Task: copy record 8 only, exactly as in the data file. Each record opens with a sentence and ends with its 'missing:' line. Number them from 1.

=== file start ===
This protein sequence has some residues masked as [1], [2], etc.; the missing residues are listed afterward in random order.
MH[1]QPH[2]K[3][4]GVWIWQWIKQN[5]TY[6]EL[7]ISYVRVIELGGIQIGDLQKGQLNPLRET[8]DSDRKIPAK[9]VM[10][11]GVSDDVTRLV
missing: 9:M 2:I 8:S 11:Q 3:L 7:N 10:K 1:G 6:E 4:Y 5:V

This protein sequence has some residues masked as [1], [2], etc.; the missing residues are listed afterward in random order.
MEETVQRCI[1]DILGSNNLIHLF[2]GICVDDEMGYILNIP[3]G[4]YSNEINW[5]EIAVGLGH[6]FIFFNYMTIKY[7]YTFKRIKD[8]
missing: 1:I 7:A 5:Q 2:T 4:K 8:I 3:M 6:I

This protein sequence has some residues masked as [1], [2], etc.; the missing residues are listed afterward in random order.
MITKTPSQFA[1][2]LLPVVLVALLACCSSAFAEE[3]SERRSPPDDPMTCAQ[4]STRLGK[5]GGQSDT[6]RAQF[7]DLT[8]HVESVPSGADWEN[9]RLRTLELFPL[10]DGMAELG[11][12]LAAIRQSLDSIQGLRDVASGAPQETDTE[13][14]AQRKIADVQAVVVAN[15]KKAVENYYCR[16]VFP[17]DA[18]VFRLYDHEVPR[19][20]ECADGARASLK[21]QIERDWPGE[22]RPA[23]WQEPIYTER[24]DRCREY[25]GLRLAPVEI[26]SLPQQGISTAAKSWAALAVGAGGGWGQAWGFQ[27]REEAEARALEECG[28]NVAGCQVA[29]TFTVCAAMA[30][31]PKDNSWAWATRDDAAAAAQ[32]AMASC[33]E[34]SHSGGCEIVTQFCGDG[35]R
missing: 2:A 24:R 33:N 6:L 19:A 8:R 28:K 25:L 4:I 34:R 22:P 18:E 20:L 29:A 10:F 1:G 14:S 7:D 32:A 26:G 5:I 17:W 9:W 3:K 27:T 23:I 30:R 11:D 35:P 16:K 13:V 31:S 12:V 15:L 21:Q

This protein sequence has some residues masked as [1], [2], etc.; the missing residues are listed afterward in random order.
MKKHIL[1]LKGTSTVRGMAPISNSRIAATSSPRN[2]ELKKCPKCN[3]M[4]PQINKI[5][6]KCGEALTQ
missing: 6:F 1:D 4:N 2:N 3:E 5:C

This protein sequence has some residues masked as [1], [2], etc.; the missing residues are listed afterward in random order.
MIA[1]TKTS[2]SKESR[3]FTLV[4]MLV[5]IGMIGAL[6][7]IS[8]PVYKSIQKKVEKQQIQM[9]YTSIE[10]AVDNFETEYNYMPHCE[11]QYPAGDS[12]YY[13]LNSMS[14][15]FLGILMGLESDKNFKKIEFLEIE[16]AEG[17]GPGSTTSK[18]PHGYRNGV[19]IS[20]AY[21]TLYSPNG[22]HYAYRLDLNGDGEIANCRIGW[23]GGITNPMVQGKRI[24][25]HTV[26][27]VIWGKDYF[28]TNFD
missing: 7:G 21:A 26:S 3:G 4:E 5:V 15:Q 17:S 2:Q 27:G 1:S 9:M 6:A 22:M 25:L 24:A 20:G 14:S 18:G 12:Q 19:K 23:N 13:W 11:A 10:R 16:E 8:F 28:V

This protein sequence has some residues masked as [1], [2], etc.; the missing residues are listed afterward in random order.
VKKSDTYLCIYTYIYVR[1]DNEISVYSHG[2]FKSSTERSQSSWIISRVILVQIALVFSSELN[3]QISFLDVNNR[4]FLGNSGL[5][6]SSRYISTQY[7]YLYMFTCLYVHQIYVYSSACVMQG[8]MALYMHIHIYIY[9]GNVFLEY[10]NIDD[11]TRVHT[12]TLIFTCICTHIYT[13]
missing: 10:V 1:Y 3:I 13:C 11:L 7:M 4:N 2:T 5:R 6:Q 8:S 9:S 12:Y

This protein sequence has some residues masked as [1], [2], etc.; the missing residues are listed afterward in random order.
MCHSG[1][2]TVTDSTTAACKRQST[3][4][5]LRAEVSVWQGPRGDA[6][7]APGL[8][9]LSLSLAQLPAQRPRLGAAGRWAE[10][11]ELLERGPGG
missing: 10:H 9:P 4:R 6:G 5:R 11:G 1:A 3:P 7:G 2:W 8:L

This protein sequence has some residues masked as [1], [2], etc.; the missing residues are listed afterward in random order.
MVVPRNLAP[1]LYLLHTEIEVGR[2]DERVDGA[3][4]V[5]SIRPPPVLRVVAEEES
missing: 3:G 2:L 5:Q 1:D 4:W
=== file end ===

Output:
This protein sequence has some residues masked as [1], [2], etc.; the missing residues are listed afterward in random order.
MVVPRNLAP[1]LYLLHTEIEVGR[2]DERVDGA[3][4]V[5]SIRPPPVLRVVAEEES
missing: 3:G 2:L 5:Q 1:D 4:W